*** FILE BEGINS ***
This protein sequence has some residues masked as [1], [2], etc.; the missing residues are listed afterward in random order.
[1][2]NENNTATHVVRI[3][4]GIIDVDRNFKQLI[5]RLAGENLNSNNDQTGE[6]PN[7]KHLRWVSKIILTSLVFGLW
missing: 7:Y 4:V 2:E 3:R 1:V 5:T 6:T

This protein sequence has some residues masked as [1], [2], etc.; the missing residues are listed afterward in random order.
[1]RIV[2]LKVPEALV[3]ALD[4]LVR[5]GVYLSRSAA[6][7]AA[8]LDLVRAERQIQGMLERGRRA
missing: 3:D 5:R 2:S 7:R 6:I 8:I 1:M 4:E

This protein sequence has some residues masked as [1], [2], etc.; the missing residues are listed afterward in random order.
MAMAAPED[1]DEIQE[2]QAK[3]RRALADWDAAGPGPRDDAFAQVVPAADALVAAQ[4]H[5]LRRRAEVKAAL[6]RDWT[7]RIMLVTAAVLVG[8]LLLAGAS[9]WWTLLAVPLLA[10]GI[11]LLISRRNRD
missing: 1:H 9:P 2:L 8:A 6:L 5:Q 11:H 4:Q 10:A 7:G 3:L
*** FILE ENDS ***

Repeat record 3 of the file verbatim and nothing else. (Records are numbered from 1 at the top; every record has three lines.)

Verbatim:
This protein sequence has some residues masked as [1], [2], etc.; the missing residues are listed afterward in random order.
MAMAAPED[1]DEIQE[2]QAK[3]RRALADWDAAGPGPRDDAFAQVVPAADALVAAQ[4]H[5]LRRRAEVKAAL[6]RDWT[7]RIMLVTAAVLVG[8]LLLAGAS[9]WWTLLAVPLLA[10]GI[11]LLISRRNRD
missing: 1:H 9:P 2:L 8:A 6:L 5:Q 11:H 4:Q 10:A 7:G 3:L